Climate: Sleeper Issue of 2012?
October 3, 2012
I’ll say one thing for the media, they are consistent. Once they have internalized a notion, they manage to stick with it, no matter how many facts pile up that say the opposite.
In the case of climate, the prevailing media notion is that talking about climate is somehow a negative for political candidates. That math be true in some isolated areas, and concerns about not upsetting key regions like eastern Ohio, and central Pennsylvania may explain President Obama’s relative silence on the issue – the evidence keeps mounting that among the most important demographic groups – climate is an issue that will work in favor of those who offer solutions.
.. pollsters and strategists are increasingly saying that Democrats—and even perhaps some Republicans—could be using the climate issue to their political advantage, especially after a summer of drought, wildfires, and record heat. Ever since the collapse of cap and trade, it’s been “strong conventional wisdom, even within major environmental organizations, that it can hurt us to talk about climate change,” explains climate strategist Betsy Taylor, whose consulting firm Breakthrough Strategies and Solutions just released a new report on the subject. “And I think that was a mistake.”
The conventional wisdom that activists like Taylor want to upset emerged following the 2008 economic collapse—when many climate advocates were painted as wannabe energy taxers, and a sharp contrast was drawn between helping the economy and helping the climate. Then came “Climategate,” apseudo-scandal which has since been debunked, but which planted the idea that climate scientists had made up results to scare the public, and weakened Americans’ concern about global warming Upshot: In the 2010 congressional elections, a number of Democrats who’d voted for cap-and-trade were picked off by Republican challengers. The most prominent victim: Virginia’s Rick Boucher, a 14-term Congressional vet who lost to a Tea Party opponent who’dpilloried his pro-cap-and-trade vote. Moderate Republicans known for taking climate change seriously, like former South Carolina Rep. Bob Ingliss, were also sent packing.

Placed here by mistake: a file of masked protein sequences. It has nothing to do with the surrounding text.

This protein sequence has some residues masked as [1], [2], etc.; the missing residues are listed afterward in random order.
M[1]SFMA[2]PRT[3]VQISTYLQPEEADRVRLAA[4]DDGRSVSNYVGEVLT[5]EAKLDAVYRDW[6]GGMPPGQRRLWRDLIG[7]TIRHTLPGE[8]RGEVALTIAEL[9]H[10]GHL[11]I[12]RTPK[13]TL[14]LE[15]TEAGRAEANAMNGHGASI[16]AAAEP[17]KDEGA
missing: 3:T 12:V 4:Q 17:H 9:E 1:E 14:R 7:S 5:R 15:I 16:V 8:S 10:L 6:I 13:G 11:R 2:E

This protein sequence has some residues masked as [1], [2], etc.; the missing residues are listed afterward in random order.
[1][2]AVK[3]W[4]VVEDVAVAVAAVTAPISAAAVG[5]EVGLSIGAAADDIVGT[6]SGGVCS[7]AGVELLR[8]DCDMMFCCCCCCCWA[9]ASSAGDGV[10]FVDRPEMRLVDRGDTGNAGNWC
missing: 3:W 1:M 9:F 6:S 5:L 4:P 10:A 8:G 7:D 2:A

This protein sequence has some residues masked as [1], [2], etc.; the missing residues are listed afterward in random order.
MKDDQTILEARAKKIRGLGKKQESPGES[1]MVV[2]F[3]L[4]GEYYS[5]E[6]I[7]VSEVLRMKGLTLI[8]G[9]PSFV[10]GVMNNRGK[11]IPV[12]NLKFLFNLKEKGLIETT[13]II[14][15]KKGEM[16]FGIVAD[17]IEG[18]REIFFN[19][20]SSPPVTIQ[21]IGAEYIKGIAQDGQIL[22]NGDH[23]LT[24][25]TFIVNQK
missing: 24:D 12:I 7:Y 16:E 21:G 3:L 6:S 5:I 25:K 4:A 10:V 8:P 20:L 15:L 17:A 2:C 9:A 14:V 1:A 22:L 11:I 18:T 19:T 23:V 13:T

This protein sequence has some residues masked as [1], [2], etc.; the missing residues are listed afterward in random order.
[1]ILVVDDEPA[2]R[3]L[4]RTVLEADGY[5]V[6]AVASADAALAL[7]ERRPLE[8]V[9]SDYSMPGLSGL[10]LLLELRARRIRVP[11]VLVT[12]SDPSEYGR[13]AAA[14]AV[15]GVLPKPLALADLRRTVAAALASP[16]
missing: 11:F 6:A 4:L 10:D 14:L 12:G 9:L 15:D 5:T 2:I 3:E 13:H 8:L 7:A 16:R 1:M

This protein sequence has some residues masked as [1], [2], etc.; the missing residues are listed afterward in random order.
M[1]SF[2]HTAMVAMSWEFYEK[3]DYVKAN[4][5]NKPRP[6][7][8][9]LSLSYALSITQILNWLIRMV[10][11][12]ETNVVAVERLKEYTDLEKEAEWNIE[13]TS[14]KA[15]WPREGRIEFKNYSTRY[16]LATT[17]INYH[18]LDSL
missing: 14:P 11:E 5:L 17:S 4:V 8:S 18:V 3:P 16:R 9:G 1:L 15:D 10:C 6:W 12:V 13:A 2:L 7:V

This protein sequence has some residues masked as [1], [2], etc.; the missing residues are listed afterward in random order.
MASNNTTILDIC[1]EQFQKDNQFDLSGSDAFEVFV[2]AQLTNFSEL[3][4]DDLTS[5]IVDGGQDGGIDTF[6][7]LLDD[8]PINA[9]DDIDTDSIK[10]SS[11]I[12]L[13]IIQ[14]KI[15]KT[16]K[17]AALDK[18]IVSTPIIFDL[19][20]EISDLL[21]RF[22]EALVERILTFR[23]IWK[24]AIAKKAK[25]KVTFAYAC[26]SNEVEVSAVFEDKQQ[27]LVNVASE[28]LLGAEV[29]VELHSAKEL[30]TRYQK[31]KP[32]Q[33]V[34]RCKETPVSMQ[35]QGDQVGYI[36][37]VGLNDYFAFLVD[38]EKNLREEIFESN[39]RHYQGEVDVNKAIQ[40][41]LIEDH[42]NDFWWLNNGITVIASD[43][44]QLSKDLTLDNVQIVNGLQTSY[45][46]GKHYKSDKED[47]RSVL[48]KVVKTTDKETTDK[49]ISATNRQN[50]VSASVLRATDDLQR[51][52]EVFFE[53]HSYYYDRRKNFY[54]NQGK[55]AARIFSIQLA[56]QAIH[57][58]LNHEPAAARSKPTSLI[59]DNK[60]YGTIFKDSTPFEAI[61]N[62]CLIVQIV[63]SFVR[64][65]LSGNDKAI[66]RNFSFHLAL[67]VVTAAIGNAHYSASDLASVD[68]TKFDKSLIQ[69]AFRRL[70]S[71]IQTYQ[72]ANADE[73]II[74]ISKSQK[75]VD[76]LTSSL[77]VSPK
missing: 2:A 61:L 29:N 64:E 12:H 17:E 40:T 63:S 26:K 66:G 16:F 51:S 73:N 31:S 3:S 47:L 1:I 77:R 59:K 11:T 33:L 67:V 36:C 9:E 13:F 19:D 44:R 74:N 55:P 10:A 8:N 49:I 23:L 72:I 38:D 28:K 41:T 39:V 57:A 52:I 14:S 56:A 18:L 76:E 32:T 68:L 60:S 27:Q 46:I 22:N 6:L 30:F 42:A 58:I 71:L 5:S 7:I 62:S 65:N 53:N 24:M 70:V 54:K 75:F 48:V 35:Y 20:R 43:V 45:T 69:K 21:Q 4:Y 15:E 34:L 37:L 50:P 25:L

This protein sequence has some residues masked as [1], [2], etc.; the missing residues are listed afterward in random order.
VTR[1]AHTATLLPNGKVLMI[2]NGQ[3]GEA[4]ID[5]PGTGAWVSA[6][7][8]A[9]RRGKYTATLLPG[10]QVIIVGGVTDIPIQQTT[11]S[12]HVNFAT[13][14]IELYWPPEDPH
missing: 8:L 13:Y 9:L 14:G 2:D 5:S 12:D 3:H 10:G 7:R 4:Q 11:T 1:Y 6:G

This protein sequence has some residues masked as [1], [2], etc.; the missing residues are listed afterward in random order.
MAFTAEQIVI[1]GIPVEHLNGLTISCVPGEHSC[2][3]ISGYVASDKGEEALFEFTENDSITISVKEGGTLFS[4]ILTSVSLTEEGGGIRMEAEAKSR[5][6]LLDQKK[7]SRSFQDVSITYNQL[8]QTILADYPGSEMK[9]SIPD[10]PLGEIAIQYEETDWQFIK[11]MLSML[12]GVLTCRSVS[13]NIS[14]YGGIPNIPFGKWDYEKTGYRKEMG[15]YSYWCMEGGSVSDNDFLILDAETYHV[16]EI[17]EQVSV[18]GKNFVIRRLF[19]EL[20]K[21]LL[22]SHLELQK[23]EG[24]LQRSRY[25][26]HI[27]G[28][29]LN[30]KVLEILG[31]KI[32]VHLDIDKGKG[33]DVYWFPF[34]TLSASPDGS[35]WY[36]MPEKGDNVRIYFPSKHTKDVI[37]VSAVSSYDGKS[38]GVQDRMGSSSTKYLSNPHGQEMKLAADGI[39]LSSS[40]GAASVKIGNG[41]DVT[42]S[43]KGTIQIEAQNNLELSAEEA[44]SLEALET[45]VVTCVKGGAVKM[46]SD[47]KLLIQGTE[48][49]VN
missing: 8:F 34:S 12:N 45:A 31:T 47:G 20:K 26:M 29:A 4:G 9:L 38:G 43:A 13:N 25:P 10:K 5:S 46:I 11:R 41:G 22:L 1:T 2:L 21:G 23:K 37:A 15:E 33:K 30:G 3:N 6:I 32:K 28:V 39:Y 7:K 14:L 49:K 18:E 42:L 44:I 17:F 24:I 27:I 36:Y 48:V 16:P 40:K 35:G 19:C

Recent polling data make clear, however, that extreme weather is leaving Americans increasingly worried about climate change. A mid July survey from the University of Texas at Austin, for instance, found that 70 percent of the public thought climate change was happening, an increase from 65 percent in March. What’s more, a series of public opinion reports and analyses—some based on data collected prior to the record heat waves of the summer, which suggests the public is even more alarmed now than when those surveys reached them—have indicated that global warming is a potential political winner, rather than an electoral albatross.
The implication, explains Edward Maibach of the George Mason Center for Climate Change Communication, is “so different from what seems to be the wisdom of politicos, which is that this is a third rail of politics and you don’t touch it.”
The reason, he explains, is that “Independents respond more like Democrats than like Republicans” on the issue—giving climate advocates a potentially larger base of support. For example: 72 percent of Democrats in the study, as well as 66 percent of Independents, agreed that global warming would harm “future generations” either a moderate amount or a great deal.
But perhaps most striking is Taylor’s recently released report, which draws on a survey designed by Harstad Strategic Research pollster Andrew Maxfield, who previously did polling for President Obama’s 2008 campaign. In a survey of 1,204 likely voters in May of 2012, Maxfield found that a “clean energy” candidate fared better than an “all-of-the-above” candidate who supported a variety of energy choices—coal, drilling, and also clean energy.
I’ll be running these graphs and others by some folks, and learning more about the policy implications, when I visit Washington DC tomorrow.